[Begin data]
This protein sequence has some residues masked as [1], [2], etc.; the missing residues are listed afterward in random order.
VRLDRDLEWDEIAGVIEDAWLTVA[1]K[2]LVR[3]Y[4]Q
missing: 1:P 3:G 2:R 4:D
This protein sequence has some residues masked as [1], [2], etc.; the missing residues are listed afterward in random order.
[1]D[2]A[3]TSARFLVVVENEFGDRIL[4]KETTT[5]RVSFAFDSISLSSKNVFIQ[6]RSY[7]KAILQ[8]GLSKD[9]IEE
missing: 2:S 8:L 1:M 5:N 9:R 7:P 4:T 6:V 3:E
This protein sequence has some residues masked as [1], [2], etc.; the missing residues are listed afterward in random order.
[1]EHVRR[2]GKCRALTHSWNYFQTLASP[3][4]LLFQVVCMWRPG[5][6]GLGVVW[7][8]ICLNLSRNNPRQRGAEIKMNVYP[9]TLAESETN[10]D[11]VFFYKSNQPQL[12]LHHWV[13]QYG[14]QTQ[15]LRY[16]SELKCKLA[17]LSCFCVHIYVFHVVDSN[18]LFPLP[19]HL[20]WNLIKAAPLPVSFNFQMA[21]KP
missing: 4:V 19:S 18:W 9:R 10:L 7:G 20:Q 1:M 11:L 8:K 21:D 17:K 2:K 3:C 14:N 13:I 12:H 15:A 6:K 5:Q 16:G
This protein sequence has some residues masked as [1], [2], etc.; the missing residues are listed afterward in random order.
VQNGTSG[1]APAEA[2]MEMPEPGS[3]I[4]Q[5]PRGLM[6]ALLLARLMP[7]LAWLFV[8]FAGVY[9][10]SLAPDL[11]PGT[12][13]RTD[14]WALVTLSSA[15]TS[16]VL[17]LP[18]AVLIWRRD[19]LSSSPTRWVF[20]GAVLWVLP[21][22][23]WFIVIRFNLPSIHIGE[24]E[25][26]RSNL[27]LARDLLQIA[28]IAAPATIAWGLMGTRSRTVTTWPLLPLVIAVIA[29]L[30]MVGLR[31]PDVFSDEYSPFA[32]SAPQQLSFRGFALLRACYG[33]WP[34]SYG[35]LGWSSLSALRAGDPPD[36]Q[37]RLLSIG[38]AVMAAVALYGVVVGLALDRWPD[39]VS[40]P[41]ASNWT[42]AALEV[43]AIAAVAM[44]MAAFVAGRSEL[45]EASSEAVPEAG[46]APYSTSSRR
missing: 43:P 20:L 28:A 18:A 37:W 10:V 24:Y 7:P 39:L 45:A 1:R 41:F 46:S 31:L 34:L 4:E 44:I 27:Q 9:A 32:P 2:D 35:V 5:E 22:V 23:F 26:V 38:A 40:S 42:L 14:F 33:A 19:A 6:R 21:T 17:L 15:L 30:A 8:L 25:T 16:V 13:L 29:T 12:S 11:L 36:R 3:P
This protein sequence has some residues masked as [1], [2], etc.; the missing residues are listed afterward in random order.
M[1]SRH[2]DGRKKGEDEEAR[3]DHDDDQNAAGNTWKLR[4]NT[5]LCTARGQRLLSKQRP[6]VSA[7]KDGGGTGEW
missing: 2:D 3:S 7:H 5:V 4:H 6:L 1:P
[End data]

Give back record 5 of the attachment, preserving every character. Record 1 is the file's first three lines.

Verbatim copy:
This protein sequence has some residues masked as [1], [2], etc.; the missing residues are listed afterward in random order.
M[1]SRH[2]DGRKKGEDEEAR[3]DHDDDQNAAGNTWKLR[4]NT[5]LCTARGQRLLSKQRP[6]VSA[7]KDGGGTGEW
missing: 2:D 3:S 7:H 5:V 4:H 6:L 1:P